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PLoS By Category | Recent PLoS Articles
Neuroscience - Physiology - Radiology and Medical Imaging

In Vivo Near-Infrared Imaging of Fibrin Deposition in Thromboembolic Stroke in Mice
Published: Tuesday, January 17, 2012
Author: Yi Zhang et al.

by Yi Zhang, Shufeng Fan, Yuyu Yao, Jie Ding, Yu Wang, Zhen Zhao, Lei Liao, Peicheng Li, Fengchao Zang, Gao-Jun Teng

Objectives

Thrombus and secondary thrombosis plays a key role in stroke. Recent molecular imaging provides in vivo imaging of activated factor XIII (FXIIIa), an important mediator of thrombosis or fibrinolytic resistance. The present study was to investigate the fibrin deposition in a thromboembolic stroke mice model by FXIIIa–targeted near-infrared fluorescence (NIRF) imaging.

Materials and Methods

The experimental protocol was approved by our institutional animal use committee. Seventy-six C57B/6J mice were subjected to thromboembolic middle cerebral artery occlusion or sham operation. Mice were either intravenously injected with the FXIIIa-targeted probe or control probe. In vivo and ex vivo NIRF imaging were performed thereafter. Probe distribution was assessed with fluorescence microscopy by spectral imaging and quantification system. MR scans were performed to measure lesion volumes in vivo, which were correlated with histology after animal euthanasia.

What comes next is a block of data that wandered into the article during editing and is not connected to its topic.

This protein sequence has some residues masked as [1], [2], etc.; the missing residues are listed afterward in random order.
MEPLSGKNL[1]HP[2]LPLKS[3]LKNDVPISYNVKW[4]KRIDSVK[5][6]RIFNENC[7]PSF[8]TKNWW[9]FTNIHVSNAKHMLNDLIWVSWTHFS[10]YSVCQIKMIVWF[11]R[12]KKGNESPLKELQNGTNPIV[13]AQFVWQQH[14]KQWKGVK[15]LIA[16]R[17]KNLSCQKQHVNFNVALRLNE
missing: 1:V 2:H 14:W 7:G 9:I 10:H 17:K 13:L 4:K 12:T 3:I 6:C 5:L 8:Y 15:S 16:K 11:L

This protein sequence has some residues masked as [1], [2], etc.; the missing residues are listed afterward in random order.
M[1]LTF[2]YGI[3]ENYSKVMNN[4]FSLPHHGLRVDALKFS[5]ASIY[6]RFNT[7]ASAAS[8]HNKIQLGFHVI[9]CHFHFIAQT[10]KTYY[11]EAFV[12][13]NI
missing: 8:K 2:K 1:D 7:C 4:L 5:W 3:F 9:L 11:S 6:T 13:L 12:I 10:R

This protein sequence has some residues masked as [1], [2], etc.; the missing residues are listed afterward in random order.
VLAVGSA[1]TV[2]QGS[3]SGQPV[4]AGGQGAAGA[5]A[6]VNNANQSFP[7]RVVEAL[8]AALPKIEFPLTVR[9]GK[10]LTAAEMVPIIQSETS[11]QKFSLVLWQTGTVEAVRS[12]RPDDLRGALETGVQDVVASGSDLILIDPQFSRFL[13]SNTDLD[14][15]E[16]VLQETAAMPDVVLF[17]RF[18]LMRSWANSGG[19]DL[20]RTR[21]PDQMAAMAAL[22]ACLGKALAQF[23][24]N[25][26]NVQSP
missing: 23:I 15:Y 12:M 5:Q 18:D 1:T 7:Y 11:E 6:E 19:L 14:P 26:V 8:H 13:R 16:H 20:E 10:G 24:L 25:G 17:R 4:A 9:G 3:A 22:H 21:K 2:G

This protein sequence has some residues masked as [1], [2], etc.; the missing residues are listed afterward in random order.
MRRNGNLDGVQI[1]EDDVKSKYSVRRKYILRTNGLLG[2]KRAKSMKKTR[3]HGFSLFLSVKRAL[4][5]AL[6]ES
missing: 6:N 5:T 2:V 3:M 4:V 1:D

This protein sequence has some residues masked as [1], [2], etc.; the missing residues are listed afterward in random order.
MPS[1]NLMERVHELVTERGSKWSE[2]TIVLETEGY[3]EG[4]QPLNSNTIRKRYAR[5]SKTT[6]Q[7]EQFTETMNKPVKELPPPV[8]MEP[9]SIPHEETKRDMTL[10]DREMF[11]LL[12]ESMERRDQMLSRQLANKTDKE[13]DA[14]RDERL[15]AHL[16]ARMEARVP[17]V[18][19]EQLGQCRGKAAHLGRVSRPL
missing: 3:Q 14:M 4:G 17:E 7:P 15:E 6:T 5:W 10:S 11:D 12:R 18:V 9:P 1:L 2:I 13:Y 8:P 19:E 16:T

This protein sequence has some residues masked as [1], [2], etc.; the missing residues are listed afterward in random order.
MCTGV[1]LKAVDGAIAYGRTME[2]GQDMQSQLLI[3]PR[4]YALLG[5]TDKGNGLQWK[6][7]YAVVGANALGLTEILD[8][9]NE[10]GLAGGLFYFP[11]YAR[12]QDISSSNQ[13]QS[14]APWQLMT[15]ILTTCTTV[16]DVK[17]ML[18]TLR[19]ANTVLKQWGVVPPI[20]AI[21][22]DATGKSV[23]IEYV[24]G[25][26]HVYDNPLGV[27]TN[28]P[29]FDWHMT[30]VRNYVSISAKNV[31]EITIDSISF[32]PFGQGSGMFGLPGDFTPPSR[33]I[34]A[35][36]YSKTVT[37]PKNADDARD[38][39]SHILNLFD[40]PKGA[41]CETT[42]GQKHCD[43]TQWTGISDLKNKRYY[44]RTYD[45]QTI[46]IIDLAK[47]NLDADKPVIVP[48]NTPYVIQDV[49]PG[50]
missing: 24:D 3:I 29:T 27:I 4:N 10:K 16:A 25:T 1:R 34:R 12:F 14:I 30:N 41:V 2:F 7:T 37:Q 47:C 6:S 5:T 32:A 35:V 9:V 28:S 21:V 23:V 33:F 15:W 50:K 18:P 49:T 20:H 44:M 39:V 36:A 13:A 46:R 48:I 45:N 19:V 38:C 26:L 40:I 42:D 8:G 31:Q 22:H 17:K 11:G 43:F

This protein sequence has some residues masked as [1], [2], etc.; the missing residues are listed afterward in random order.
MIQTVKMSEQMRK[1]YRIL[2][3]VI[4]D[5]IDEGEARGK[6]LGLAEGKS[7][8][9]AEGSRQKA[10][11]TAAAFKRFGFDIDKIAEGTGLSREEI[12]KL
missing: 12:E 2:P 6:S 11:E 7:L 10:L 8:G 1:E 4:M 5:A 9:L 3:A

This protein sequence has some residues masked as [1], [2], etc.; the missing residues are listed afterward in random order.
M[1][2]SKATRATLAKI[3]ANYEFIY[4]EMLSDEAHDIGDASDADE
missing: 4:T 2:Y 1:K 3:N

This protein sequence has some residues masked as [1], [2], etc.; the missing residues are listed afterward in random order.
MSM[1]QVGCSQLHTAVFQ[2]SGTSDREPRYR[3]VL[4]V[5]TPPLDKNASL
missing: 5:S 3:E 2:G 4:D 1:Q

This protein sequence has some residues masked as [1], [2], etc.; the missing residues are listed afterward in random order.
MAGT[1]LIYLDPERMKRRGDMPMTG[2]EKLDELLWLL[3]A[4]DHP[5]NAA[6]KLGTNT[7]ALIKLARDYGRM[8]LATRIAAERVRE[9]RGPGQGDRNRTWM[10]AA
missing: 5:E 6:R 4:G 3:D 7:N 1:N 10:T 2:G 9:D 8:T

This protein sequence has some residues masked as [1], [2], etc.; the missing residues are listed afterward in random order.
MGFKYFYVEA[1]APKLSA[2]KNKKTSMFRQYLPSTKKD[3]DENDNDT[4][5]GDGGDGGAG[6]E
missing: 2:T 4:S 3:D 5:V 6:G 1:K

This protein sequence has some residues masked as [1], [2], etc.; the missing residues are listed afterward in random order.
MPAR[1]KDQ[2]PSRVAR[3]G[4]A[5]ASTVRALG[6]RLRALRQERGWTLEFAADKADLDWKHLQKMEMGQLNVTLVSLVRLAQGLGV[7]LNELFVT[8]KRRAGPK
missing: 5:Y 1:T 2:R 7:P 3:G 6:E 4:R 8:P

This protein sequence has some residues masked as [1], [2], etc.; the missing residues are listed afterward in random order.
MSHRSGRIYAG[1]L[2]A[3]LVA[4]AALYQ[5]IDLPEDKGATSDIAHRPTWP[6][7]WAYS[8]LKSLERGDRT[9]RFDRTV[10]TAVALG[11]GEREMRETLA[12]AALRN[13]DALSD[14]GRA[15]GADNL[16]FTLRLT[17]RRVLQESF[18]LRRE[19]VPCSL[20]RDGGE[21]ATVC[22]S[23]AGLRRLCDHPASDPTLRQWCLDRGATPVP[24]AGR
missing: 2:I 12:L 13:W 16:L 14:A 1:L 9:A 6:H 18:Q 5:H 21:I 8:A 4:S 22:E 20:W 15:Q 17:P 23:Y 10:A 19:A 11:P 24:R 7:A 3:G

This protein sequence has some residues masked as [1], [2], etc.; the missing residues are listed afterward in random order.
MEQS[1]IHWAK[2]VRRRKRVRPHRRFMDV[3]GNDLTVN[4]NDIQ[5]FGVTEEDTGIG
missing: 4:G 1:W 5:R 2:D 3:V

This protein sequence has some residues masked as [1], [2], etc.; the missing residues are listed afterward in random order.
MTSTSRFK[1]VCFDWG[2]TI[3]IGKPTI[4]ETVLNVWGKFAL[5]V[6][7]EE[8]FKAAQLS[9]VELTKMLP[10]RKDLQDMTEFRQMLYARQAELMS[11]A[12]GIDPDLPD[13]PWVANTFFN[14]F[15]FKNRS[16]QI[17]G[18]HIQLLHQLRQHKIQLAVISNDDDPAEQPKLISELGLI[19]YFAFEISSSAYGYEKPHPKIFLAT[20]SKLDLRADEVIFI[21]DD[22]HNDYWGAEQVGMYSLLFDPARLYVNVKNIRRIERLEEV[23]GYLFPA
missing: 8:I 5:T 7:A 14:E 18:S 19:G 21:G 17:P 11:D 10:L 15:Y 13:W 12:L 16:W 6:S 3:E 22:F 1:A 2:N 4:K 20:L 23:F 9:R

Results

In vivo significant higher fluorescence intensity over the ischemia-affected hemisphere, compared to the contralateral side, was detected in mice that received FXIIIa-targeted probe, but not in the controlled mice. Significantly NIRF signals showed time-dependent processes from 8 to 96 hours after injection of FXIIIa-targeted probes. Ex vivo NIRF image showed an intense fluorescence within the ischemic territory only in mice injected with FXIIIa-targeted probe. The fluorescence microscopy demonstrated distribution of FXIIIa-targeted probe in the ischemic region and nearby micro-vessels, and FXIIIa-targeted probe signals showed good overlap with immune-fluorescent fibrin staining images. There was a significant correlation between total targeted signal from in vivo or ex vivo NIRF images and lesion volume.

Conclusion

Non-invasive detection of fibrin deposition in ischemic mouse brain using NIRF imaging is feasible and this technique may provide an in vivo experimental tool in studying the role of fibrin in stroke.

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